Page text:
Award-winning writer: Jackie Papandrew

Airing My Dirty Laundry!

Camping for Dummies

There should be a certain progressive evolution in a family’s method of camping. You should start out, when you are young, vigorous and too naïve to know better, by camping in a tent. Then, as your family and your waistline grow while your flexibility and patience decline, you should switch to some kind of pop-up trailer that at least gets you off the ground.

Finally, in the golden years, when you are wise enough, wealthy enough and cranky enough to insist on taking it all with you – bed, bathroom, TV and kitchen – you can commune with nature in a way that doesn’t allow nature to commune right back. You can buy a recreational vehicle.

I’m sure this is how our pioneer ancestors, who worked so hard to tame the wilderness, would have wanted it.

Last summer, my family disregarded this character-building camping system by skipping right to the everything-including-the-kitchen-sink phase for our first campout in the mountains of Colorado . We rented an RV. And it was great.

This year, we were once again eager to explore the Great Outdoors. But thanks to my husband, we backtracked from our very civilized home on wheels to a couple of musty tents that left us wet, whiny and at least in my case, whimpering with embarrassment.

Claiming that our previous RV experience did not allow sufficient bonding with Mother Nature and each other, the man I married suggested we borrow tents from friends and head for the hills. Although I suspected my cheapskate spouse was actually trying to leave enough room in the family budget for a new set of golf clubs, I decided to give him the benefit of the doubt and foolishly agreed to his plan.

Our bonding started off with a bang when we attempted to put up the tents. After what seemed like hours and with several far-from-harmonious verbal exchanges over who knew less about what we were doing, the tents appeared to have assumed their intended shape. So we decided to go for a hike.

At first, things went well. We drank in the beauty of the mountains as we walked along the trail. The sun was shining through the trees. The air was crisp, cool and dry. So dry, in fact, that I emptied my water bottle within the first couple of hours of the hike. And soon, I felt the need to answer nature’s call.

Being a descendent of pioneers, I did not panic, even though we were a long way from the nearest toilet. I explained the situation to my loved ones and then went off the trail to find an appropriate place to do my business.

Our campground was crowded, and I was concerned about other hikers coming down the trail. Each bush and tree I examined seemed either too short or too thin to provide the necessary coverage. But I finally found just the right spot, well hidden from the trail, and I proceeded to, as the English so colorfully say, spend a penny.

What I failed to realize was that there was another trail just above me which merged into our trail a little further on. And that I was fully exposed to this other trail. I found that out when, squatting in my secluded spot, I heard a highly amused young voice quip, “Nice view.”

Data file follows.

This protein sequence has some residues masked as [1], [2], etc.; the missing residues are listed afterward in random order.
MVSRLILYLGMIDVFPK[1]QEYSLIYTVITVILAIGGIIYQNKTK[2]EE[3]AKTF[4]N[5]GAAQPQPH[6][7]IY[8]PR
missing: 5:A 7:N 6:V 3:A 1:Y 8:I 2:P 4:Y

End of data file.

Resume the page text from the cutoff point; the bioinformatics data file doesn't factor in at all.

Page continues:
And he wasn’t talking about the mountains.

I whirled around, yanking my pants up at the same time, and found myself staring at a group of college-age hikers, every one of them grinning from ear to ear.

Without responding, I ran, mortified, toward where my family waited. When I told my group of miscreants -- most of whom I’d brought into this world -- what had happened, they laughed so hard I thought they were all going to need medical attention.

Weak-kneed, they grabbed on to each other for support and laughed some more. They were bonding, but it wasn’t exactly the kind of bonding I’d imagined.

By the time we made it back to our campsite, the mercurial mountain sky had clouded up, and it had started to rain. We huddled together in our tents to wait it out. The others soon got cold, but I was still warmed by humiliation. Curled up in my sleeping bag, I sulkily pondered the fact that I’d managed in only a few months to accidentally display my derriere on two occasions. Perhaps professional help is required.

Unfortunately, the rain didn’t stop. After a while, our supposedly waterproof tents began to leak. And with each drip of water, we got wetter and whinier. By the time darkness fell, we were ready to pack it in. We threw everything into the car and headed for a warm and dry motel.

Our pioneer ancestors must be rolling in their graves.

~  © Jackie Papandrew 2007 ~

Jackie Papandrew is an award-winning writer, syndicated humor columnist, coffee addict and mom to a motley crew of children and pets who provide a steady stream of column ideas and dirt. She's also wife to a very patient man who had no idea, years ago when he still had time to escape, what he was getting himself into. Visit her website at:  JackiePapandrew.com

[ by Jackie Papandrew Copyright © 2007, (me@jackiepapandrew.com) -- submitted by: Jackie Papandrew ]


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